Comparing Pears and Apples: This brings us onto our final point: we are not sure to which extent it is helpful to compare our respective initiatives when each offers varying value propositions and activities which cannot be easily quantified to provide objective comparisons ….
Nonetheless, there are several key takeaways for us to reflect upon, notably around accountability mechanisms and transparency … with the upcoming official launch of the HRC on the 10th December, and finalisation of our strategy and key frameworks, we will endeavour to integrate the recommendations from KnowTheChain, notably to regularly report on member performance and the impact and positive outcomes for workers.”
KnowTheChain welcomes the constructive engagement with The Consumer Goods Forum since 2016 and is looking forward to engaging with the newly formed “Human Rights Coalition – Working to End Forced Labour,” including on the recommendation on transparency on member performance and outcomes for workers and on KnowTheChain’s assessment criteria ahead of the next benchmark publication.
(1) KnowTheChain aims to highlight good practices and gaps on initiatives in its benchmark reports. In addition, since 2018, where companies disclose membership in initiatives that a) address forced labor, and b) disclose relevant membership requirements, to reduce reporting burden, companies may be given default credit for certain elements. Details have been shared with all benchmarked companies.
(2) KnowTheChain assessed initiatives against five criteria:
- Governance: Workers in global supply chains are the ones on the ground who have the strongest understanding of issues as well as what solutions are needed. Any initiative that puts addressing labor rights issues at their core, should ensure that that rightsholders participate in the design, implementation, and monitoring of any solution which can help ensure immediate feedback and effective solutions that work for rightsholders.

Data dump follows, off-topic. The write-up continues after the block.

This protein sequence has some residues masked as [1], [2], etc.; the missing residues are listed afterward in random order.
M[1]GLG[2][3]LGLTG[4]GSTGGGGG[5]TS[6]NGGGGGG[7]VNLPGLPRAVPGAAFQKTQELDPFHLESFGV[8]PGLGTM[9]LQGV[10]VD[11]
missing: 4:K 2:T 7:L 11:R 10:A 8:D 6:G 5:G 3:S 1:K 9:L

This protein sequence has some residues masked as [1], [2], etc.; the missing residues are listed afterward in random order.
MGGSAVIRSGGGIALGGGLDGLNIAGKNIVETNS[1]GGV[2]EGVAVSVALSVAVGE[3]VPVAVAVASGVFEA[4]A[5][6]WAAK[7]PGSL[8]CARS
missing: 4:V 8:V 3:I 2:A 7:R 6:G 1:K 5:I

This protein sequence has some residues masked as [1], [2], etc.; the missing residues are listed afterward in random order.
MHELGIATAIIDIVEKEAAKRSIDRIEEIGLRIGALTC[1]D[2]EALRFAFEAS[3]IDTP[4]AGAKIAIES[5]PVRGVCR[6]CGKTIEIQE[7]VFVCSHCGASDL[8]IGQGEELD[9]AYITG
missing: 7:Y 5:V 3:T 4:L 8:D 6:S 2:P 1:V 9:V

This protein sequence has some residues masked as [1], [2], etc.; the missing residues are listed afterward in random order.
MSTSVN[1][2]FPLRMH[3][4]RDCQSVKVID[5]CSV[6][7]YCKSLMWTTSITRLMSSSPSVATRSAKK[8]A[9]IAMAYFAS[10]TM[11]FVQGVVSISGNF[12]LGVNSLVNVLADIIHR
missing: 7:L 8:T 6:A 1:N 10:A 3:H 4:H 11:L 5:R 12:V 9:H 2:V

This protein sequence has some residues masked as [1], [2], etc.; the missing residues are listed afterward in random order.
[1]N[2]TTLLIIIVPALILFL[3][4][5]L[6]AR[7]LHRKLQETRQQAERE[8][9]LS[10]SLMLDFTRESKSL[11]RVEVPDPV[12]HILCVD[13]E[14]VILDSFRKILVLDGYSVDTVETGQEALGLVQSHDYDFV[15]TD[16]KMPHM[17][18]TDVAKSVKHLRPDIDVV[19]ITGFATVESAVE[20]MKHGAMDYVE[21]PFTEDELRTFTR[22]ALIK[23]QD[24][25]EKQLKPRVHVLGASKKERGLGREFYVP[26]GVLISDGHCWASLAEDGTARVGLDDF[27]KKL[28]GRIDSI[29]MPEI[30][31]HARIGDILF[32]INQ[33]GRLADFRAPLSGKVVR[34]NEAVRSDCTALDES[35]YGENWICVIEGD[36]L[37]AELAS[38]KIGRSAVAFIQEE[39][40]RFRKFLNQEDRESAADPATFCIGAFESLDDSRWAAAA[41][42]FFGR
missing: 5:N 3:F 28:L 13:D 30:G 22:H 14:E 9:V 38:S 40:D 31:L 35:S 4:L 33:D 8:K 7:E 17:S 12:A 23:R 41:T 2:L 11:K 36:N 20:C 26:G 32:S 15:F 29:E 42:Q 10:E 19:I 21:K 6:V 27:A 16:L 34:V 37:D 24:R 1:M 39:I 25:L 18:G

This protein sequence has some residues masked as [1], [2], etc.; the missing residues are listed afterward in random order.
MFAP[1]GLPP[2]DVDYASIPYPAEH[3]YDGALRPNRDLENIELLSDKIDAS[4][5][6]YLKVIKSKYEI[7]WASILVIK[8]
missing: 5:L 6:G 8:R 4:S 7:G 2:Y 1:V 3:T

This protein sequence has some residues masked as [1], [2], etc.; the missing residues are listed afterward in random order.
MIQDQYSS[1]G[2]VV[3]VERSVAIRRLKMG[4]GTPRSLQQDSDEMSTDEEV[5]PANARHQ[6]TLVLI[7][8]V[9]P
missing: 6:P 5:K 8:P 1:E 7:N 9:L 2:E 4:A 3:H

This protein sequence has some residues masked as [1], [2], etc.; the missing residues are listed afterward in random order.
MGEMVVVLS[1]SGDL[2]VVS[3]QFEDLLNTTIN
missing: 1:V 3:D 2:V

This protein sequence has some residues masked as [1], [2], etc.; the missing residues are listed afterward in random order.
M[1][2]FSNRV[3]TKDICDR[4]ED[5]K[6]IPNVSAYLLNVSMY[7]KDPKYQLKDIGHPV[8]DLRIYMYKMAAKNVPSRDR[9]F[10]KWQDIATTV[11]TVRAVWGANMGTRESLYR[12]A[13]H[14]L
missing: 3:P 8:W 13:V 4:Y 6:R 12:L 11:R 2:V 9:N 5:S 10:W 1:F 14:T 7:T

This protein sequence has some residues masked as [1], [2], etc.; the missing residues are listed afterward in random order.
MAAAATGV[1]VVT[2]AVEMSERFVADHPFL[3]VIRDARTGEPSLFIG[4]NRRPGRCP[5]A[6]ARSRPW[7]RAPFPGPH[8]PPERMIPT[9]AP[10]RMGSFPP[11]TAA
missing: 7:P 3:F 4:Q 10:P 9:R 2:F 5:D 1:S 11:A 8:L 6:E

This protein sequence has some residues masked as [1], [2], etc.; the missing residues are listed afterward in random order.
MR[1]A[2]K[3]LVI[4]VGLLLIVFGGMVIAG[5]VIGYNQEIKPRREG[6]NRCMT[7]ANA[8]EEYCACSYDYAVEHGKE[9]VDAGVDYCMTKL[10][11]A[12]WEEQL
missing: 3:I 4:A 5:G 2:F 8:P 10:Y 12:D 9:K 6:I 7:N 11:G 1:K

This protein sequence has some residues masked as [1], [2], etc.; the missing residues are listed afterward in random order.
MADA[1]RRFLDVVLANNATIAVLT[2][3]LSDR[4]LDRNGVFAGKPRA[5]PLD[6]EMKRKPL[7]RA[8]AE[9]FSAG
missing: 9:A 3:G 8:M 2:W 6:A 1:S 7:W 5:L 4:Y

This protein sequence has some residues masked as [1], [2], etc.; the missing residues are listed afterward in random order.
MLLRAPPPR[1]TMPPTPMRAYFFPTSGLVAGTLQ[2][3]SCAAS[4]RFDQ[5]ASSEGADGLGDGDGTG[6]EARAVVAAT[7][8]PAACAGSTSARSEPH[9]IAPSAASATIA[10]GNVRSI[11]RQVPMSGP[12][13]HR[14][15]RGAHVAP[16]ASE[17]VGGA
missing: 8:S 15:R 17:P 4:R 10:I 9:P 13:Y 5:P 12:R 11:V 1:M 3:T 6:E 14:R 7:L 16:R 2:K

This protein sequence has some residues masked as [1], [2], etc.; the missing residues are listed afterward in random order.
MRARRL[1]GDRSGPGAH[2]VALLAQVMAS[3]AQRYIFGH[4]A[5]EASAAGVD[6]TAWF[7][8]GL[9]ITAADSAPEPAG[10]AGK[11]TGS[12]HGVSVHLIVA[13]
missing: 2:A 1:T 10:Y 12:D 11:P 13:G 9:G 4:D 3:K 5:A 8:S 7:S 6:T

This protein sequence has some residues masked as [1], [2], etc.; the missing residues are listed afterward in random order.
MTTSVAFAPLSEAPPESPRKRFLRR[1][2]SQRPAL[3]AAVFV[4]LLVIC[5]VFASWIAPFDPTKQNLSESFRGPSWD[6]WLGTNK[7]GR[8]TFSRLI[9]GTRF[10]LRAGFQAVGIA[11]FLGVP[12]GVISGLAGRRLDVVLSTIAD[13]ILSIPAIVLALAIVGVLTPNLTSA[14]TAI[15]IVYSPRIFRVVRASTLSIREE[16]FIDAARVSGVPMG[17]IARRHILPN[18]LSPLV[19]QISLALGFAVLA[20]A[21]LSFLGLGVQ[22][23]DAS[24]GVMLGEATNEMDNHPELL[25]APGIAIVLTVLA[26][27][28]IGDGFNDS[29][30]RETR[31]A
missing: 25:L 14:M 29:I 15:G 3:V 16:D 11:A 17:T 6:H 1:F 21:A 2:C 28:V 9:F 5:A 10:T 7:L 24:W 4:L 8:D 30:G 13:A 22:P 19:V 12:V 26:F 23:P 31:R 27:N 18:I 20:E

- Standards: The UN Guiding Principles on Business and Human Rights clearly defines companies’ responsibilities to respect human rights, both in their supply chains and through the ILO core labor standards. Initiatives should support these standards, rather than choose weaker and/or vaguer standards, something that KnowTheChain has observed in the supplier codes of a number of the largest global companies.
- Accountability Mechanisms: Initiatives that set out to address forced labor should hold themselves and their members accountable. This should include public reporting on progress and clear consequences for non-adherence to standards to ensure credibility. As an example, the Fair Wear Foundation publishes the results of its annual “performance checks” for its of its members.
- Grievance Mechanisms: The UN Guiding Principles on Business & Human Rights note that “industry, multi-stakeholder and other collaborative initiatives that are based on respect for human rights-related standards should ensure that effective grievance mechanisms are available.” The Fair Labor Association is an example of an MSI which requires members in certain membership levels ensure that mechanisms are in place at suppliers, and also provides a mechanism where third parties can raise grievances related to rights violations in members supply chains.
- Learning and Engagement: MSI Integrity notes that a key role MSIs can play is “building trust and relationships, experimentation, learning and knowledge exchange, engaging corporations.”